Okay. And during the quarter, you repurchased about 2.2 million of stock.

Stuart A. Rose

I'm sorry, not 2.2 million. Dollars.

William R. Jones - Singular Research

Shares.

Stuart A. Rose

Yes, dollars, that's correct. I'm sorry.

William R. Jones - Singular Research

Okay, and then related to the stores, so there's 5 stores left and you sold 4 during the quarter?

Stuart A. Rose

4. And the biggest one we sold was the warehouse, that was the one that was the hardest -- that I felt would be the hardest to sell. The stores that are left were good -- many of them were good stores in good areas, in markets where the real estate is coming back. So we're not -- at this point we feel like we -- any worries on that front are completely gone.

William R. Jones - Singular Research

So the distribution center actually was sold after the quarter end, correct?

Stuart A. Rose

Yes, it was sold after quarter end, that's right.

William R. Jones - Singular Research

Just to understand because the balance sheet is as of quarter end, do you know what the amount that was and the gain on that?

Stuart A. Rose

Doug, do you want to go over that?

Douglas L. Bruggeman

Bill, there will be no gain on it. Pretty much will be a wash from a P&L perspective. The cash proceeds from that was a little over $5 million, between $5 million and $5.5 million.

William R. Jones - Singular Research

And that was pretty much my specific questions. Maybe just generally speaking, if you could remind us of just your vision for the going forward store with obviously the ethanol market, you believe in but the growth may be limited obviously with this new EPA revised mandate. So maybe you can give us just your strategic vision longer term, where you see the company going, and where you may make investments in the future?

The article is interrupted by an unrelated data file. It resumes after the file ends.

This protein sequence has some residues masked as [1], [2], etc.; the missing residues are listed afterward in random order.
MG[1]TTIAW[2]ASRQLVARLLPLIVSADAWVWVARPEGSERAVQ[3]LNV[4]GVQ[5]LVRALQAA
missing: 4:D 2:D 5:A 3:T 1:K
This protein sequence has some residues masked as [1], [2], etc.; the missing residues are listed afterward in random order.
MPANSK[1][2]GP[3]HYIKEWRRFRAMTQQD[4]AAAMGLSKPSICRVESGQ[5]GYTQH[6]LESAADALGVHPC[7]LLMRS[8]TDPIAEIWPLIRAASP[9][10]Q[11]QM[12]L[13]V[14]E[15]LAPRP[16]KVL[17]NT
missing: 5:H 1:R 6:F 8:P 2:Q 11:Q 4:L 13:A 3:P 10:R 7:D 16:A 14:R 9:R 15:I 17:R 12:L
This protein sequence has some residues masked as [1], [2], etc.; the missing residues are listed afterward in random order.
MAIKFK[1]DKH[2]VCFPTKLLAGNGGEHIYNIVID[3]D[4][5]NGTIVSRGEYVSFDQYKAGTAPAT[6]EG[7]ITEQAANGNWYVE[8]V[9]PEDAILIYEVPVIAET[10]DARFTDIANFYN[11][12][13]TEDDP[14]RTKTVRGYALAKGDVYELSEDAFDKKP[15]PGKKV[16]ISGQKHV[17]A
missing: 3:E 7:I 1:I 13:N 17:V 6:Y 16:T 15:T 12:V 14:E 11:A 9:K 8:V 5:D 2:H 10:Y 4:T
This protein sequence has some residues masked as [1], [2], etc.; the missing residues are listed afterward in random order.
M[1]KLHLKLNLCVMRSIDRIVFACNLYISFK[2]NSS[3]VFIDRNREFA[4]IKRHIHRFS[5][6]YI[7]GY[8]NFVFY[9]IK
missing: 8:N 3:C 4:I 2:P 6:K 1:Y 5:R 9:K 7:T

Stuart A. Rose

Well, okay. There's a few things. One, we continue to look at it. We haven't had the opportunity, things are really pretty good right now at all our plants to buy shares in our existing plants. That hasn't happened, but that could happen at any time. And our plants are really good. Another great plant could come up, we could look at that. We are excited about the heavy oil and probably the best option for us at this point, if things keep going and the cash keeps coming in is to distribute some of that to our shareholders. And that's something that we've gone through buybacks. If we don't have to pay down debt, there's going to be a lot more cash coming in. Again, this is looking a couple of years down the road, but a lot of cash coming in and that gives you a lot of flexibility to do good things for shareholders. And that's -- we try to always do that, and that's what we'll continue to try to do to the best of our ability.

Operator

[Operator Instructions] And our next question comes from the line of A.J. Strasser with Cooper Creek Partners.

A.J. Strasser

It sort of emphasizes the kind of $6 earnings power story here. So I think this actually could go a lot higher. I just -- I know maybe there could be minimal updates. I just want to kind of touch basis with you on it. In terms of -- any updates or kind of results [ph] on potential to translate into an MLP or just have you guys looked into that further?

Stuart A. Rose

Yes, we have looked at it. We have a lobbyist. In fact, the lobbyist has been attested, he's the speaker of the house, and he works on -- he's looking, we're looking into it, but with a frozen Congress right now, I wouldn't want to give anyone -- I think if there's ever a tax bill, there's a chance there's a lot of support for it on the hill. I've been to Washington to talk a little bit about it. And I think there definitely is a lot of support. But whether any tax bill, it's going to have to happen, we believe in a tax bill and who knows what's going on with Congress. We don't know any more than anyone else or expect anything more than anyone else with this Congress. So there's no -- there's nothing new I can tell you.

A.J. Strasser

Okay. It just seems that its getting bipartisan support, and I guess Congress their time on the side, is it something that if it did get passed, or got close to it, you guys would take very seriously I guess with orders. . .

Stuart A. Rose

At that point we will look at it. We certainly would want it to pass because it's another option that we have for the company, but at this point in time, it's not even an option because it's -- we're sort of legislatively not able to do it.

A.J. Strasser